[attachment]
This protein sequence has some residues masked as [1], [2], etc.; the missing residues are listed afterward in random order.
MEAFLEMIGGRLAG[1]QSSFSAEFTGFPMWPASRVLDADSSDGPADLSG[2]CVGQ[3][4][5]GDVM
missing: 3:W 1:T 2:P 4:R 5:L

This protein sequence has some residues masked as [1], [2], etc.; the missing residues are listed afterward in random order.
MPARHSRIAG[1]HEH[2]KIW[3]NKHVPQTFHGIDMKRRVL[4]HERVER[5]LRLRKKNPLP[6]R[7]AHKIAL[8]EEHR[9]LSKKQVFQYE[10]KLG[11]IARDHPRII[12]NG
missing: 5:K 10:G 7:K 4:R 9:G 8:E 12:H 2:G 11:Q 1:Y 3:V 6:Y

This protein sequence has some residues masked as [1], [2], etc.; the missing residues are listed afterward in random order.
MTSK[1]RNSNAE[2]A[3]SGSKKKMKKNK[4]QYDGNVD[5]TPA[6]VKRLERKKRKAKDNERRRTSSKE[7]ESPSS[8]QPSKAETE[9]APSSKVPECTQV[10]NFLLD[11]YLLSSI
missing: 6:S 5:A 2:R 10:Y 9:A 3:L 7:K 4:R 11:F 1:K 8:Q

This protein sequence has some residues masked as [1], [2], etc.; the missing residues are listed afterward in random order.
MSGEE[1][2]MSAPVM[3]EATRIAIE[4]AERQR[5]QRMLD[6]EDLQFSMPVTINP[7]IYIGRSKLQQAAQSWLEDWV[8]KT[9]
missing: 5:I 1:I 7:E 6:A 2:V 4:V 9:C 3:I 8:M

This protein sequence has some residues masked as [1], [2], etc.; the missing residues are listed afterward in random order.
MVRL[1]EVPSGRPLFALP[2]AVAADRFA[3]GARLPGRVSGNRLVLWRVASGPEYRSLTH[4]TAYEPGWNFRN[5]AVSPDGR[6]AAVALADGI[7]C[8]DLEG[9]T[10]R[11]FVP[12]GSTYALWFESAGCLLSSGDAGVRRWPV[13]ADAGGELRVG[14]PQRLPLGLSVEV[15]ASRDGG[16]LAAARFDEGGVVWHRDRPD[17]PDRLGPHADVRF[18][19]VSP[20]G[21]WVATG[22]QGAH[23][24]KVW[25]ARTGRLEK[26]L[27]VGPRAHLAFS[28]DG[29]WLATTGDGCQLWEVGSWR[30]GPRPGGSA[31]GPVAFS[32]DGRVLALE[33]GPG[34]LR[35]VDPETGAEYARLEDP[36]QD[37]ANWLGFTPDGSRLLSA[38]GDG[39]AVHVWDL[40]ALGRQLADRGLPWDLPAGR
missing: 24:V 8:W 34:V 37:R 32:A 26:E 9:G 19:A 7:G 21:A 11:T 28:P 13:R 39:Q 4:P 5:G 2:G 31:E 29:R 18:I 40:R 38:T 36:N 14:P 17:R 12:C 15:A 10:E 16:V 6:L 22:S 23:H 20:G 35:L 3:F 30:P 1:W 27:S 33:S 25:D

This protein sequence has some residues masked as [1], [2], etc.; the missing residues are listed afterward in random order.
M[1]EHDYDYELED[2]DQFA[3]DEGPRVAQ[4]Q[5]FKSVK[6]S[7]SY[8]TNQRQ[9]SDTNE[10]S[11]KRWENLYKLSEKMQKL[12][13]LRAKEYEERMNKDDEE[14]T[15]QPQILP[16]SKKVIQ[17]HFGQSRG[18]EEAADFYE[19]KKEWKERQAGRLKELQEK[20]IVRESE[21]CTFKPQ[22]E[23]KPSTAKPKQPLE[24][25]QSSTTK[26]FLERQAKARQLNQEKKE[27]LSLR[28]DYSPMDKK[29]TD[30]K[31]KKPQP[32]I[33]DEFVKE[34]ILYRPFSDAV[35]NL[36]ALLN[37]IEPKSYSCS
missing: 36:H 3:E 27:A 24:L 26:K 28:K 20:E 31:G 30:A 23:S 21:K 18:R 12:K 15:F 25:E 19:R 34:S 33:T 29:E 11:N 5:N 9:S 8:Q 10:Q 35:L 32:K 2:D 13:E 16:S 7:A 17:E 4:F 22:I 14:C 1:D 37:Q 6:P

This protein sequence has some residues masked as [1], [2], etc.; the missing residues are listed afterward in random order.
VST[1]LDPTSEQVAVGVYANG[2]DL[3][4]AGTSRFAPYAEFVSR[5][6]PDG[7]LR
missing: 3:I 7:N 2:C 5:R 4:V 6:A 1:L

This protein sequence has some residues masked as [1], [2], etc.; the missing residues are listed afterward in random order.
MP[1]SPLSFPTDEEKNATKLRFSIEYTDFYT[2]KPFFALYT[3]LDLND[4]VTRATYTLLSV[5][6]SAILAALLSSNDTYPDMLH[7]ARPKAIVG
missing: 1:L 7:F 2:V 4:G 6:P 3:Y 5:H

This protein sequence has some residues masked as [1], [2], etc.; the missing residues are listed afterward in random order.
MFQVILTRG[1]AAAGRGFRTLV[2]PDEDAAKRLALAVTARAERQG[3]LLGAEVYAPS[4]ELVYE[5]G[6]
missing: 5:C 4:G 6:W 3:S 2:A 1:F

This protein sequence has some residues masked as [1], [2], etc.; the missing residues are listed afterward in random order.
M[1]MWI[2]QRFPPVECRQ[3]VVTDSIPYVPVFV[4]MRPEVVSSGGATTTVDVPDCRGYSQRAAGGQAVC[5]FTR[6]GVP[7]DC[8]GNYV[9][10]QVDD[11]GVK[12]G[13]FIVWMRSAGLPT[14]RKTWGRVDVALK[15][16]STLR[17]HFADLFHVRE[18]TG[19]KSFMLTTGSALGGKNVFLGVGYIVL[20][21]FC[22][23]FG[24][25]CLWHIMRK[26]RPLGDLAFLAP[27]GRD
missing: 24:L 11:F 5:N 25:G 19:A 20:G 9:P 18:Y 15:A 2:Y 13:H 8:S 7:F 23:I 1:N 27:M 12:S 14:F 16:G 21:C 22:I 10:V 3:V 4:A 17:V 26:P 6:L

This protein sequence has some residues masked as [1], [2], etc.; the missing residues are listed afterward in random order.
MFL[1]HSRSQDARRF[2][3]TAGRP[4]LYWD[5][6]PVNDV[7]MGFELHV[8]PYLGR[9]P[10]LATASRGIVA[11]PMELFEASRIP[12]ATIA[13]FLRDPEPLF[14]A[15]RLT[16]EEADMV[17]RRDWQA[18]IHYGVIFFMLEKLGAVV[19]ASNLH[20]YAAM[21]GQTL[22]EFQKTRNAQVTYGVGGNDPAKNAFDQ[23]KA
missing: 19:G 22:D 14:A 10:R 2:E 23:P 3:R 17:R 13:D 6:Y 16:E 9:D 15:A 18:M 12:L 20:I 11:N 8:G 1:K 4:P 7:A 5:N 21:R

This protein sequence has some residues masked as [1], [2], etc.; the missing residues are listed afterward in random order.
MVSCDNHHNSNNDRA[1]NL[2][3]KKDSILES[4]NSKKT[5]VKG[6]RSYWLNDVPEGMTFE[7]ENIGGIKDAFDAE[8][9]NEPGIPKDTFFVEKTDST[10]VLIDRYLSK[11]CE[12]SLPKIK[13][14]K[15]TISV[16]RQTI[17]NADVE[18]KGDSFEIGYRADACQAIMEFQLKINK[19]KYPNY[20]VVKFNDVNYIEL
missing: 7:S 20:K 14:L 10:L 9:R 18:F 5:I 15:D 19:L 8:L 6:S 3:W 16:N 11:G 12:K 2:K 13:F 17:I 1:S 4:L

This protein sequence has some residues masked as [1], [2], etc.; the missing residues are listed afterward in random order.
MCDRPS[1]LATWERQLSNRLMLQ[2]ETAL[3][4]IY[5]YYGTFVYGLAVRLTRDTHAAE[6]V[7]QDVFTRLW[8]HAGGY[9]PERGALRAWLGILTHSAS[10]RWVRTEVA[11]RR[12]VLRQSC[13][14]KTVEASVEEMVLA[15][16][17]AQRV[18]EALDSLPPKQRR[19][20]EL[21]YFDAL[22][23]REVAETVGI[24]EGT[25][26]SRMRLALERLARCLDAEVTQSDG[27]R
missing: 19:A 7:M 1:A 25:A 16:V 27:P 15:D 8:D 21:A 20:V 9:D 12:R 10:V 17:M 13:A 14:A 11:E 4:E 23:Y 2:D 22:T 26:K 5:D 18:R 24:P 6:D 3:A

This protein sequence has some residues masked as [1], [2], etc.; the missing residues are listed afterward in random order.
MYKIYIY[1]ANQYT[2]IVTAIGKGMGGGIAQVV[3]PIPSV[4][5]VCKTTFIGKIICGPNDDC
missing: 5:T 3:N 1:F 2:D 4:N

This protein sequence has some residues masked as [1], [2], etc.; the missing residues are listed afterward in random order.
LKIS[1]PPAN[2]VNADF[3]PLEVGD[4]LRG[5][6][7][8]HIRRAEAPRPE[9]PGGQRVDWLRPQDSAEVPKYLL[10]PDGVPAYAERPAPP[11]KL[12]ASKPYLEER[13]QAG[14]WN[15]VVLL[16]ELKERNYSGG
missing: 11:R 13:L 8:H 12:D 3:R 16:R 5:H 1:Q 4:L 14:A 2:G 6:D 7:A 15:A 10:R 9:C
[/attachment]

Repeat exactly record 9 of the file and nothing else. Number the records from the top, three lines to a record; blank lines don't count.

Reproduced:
This protein sequence has some residues masked as [1], [2], etc.; the missing residues are listed afterward in random order.
MFQVILTRG[1]AAAGRGFRTLV[2]PDEDAAKRLALAVTARAERQG[3]LLGAEVYAPS[4]ELVYE[5]G[6]
missing: 5:C 4:G 6:W 3:S 2:A 1:F